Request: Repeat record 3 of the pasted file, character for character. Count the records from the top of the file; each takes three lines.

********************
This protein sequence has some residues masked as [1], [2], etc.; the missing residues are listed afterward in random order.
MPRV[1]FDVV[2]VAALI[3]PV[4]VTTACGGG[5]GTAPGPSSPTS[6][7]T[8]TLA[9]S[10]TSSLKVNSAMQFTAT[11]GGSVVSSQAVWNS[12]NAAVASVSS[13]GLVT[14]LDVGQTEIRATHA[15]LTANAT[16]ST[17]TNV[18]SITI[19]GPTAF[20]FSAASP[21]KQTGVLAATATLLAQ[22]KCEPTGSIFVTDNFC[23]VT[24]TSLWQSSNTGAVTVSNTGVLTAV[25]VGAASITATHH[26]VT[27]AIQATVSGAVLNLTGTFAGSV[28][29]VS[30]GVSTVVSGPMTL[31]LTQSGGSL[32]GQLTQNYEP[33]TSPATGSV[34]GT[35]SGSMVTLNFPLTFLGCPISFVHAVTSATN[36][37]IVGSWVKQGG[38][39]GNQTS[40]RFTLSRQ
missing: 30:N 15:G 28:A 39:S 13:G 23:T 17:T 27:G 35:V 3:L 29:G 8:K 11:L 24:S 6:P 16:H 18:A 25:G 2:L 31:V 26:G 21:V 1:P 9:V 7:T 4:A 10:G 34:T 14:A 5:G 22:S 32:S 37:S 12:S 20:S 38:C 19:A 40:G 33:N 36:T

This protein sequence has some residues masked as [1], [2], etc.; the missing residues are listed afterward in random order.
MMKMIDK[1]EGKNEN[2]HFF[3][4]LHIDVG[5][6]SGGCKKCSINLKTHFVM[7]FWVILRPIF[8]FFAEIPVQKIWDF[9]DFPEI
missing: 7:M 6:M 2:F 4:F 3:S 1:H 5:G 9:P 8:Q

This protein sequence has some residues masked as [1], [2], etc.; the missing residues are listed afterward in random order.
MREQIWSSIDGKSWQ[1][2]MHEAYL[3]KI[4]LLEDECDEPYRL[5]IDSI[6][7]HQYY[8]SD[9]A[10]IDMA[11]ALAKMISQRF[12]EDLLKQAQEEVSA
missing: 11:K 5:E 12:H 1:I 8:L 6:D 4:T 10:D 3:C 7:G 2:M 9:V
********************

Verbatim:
This protein sequence has some residues masked as [1], [2], etc.; the missing residues are listed afterward in random order.
MREQIWSSIDGKSWQ[1][2]MHEAYL[3]KI[4]LLEDECDEPYRL[5]IDSI[6][7]HQYY[8]SD[9]A[10]IDMA[11]ALAKMISQRF[12]EDLLKQAQEEVSA
missing: 11:K 5:E 12:H 1:I 8:L 6:D 4:T 10:D 3:C 7:G 2:M 9:V